Participatory and Cross-Scale Modelling of Social-Ecological Systems

- Online -

12 - 16 October 2020

Venue: Lorentz Center@Snellius

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We require better understanding of what society wants and needs from the natural environment and the impacts these have on it, how the environment shapes peoples’ and societies’ behaviour, and how public policies might navigate trade-offs and synergies in social-ecological systems (SESs) across different spatial and temporal scales. Agent-based modelling aims at addressing these needs but often does not consider interactions across varied spatial and temporal scales, which have large potential impacts on results and associated policy design. In complex SESs where certainty is low, data availability is limited, and management of resources is contested, ongoing, and adaptive, using participatory procedures for including a wide array of stakeholders in modelling efforts is central to their effectiveness and value. The important and diverse roles models can play in guiding decision processes, surfacing assumptions and disagreement, identifying unexpected second-order effects, disseminating and increasing societal knowledge are a feature of stakeholder processes today. In many cases participation remains tagged on haphazardly during the modelling process, or is merely paid false lip service.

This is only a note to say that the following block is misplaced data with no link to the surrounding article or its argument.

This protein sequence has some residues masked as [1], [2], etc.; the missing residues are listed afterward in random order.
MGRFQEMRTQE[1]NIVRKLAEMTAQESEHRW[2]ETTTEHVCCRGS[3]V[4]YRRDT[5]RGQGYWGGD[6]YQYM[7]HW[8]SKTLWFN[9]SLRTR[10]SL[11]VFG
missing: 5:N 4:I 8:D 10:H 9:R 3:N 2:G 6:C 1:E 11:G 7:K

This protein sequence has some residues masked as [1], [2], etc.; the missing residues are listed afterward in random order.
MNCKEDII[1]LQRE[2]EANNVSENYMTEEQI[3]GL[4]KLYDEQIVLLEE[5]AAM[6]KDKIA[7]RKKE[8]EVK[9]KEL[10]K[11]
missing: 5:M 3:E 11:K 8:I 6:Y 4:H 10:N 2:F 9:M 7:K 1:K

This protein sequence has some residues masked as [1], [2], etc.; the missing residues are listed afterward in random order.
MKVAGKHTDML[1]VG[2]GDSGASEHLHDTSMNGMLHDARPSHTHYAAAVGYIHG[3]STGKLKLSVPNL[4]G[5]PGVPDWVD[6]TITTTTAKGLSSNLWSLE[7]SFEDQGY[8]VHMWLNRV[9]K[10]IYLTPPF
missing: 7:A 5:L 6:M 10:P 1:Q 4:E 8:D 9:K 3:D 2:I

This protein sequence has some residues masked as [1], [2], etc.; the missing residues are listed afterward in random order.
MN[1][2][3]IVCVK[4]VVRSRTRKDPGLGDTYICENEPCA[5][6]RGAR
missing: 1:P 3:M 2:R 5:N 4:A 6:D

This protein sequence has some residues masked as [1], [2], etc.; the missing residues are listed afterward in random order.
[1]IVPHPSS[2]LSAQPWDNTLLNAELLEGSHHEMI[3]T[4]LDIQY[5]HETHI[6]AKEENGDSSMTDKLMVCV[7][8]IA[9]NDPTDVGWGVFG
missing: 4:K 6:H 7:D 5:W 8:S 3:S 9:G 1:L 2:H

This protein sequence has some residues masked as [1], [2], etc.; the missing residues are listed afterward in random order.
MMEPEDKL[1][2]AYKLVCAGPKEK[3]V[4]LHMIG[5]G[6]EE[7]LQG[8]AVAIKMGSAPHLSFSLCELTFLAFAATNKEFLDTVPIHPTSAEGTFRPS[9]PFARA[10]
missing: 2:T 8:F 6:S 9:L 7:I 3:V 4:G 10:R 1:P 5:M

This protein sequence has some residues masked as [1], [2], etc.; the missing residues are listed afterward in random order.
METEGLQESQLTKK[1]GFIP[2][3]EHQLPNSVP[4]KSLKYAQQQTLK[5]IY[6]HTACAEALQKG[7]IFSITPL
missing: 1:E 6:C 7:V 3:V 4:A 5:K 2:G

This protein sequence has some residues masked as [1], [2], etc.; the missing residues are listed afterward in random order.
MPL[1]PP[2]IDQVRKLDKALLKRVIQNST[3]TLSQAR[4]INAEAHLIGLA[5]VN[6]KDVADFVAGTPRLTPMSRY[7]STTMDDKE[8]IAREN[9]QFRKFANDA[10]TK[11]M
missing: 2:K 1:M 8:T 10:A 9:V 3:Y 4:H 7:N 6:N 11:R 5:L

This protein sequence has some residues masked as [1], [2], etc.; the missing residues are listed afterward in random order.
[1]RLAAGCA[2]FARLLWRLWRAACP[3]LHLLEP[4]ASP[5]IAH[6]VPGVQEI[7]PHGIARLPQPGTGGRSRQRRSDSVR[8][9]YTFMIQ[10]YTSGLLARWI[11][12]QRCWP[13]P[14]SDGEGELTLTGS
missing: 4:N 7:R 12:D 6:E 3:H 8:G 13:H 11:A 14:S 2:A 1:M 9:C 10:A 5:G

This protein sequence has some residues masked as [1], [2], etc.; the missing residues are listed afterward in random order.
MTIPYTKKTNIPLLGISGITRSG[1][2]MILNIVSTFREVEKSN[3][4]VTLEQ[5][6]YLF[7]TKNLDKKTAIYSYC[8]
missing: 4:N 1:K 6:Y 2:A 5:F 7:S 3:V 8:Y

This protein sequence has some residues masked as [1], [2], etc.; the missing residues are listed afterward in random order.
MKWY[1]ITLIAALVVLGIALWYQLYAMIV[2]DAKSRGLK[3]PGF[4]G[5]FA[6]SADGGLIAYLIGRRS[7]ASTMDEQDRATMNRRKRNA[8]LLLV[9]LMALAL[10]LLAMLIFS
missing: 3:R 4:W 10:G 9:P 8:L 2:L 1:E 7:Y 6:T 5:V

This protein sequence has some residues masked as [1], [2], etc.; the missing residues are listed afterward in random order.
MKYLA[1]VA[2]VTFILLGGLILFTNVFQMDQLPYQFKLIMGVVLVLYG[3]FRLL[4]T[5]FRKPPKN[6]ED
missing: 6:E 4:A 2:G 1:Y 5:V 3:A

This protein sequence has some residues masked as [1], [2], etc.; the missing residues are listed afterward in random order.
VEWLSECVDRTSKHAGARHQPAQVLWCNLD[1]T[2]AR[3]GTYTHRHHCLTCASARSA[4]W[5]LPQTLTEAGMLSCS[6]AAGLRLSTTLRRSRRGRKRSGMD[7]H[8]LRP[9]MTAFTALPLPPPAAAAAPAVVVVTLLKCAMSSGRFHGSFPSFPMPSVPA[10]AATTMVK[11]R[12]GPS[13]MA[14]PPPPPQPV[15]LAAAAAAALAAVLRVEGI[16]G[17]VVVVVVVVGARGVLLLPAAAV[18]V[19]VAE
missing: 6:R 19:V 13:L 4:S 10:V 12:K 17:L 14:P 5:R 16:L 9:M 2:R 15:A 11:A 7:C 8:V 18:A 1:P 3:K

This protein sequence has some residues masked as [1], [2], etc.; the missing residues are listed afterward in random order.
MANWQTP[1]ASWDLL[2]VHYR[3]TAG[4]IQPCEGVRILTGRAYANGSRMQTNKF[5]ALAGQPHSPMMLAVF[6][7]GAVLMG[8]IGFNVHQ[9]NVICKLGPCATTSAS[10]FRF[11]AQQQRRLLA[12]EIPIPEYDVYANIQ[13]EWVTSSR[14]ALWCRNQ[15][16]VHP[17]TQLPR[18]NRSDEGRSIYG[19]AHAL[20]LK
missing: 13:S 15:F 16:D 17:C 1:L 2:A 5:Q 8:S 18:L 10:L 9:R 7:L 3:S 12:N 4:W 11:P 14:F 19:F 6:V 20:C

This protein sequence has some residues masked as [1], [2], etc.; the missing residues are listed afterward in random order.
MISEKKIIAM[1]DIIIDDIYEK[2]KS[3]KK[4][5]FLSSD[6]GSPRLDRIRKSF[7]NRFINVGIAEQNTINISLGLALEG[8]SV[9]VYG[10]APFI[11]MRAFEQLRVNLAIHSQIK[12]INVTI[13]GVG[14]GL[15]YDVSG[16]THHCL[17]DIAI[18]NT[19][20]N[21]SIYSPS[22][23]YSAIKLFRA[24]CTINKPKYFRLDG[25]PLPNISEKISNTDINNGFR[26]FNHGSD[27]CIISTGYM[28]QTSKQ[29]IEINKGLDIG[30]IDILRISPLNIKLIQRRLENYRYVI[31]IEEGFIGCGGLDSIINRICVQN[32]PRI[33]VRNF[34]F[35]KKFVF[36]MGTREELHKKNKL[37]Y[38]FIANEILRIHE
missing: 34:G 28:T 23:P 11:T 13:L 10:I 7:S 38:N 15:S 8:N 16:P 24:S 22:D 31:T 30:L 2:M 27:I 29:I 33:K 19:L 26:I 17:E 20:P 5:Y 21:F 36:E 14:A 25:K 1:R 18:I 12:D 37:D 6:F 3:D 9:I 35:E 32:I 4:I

Workshop aims and objectives

This workshop aims to push for new, bold, and ambitious modelling breaking down barriers between agent- and none agent-based modellers, SES scholars, and policy users, unblocking theoretical and methodological roadblocks for cross-scale and participatory modelling of SESs. During the Lorentz workshop, we aim to address the following questions:

How can we truly model SESs across multiple temporal and spatial scales and dimensions (e.g. social, economic, political)?

What might the characteristics of complex systems (e.g. emergent, self-organising, feedback loops, adaptation, non-linearity) look like and create across scales? How might we represent and study these concepts in cross-scale agent-based models?


    October 13

    For program: Check workshop files

    October 14

    October 15

    October 16

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    Melvin Lippe, Thuenen Institute of International Forestry and Forest Economics  

    Alex Penn, University of Surrey  

    Peter Barbrook-Johnson, UKRI Innovation Fellow and Senior Research Fellow  

    Davide Natalini, Anglia Ruskin University  

    Wander Jager, University College Groningen  

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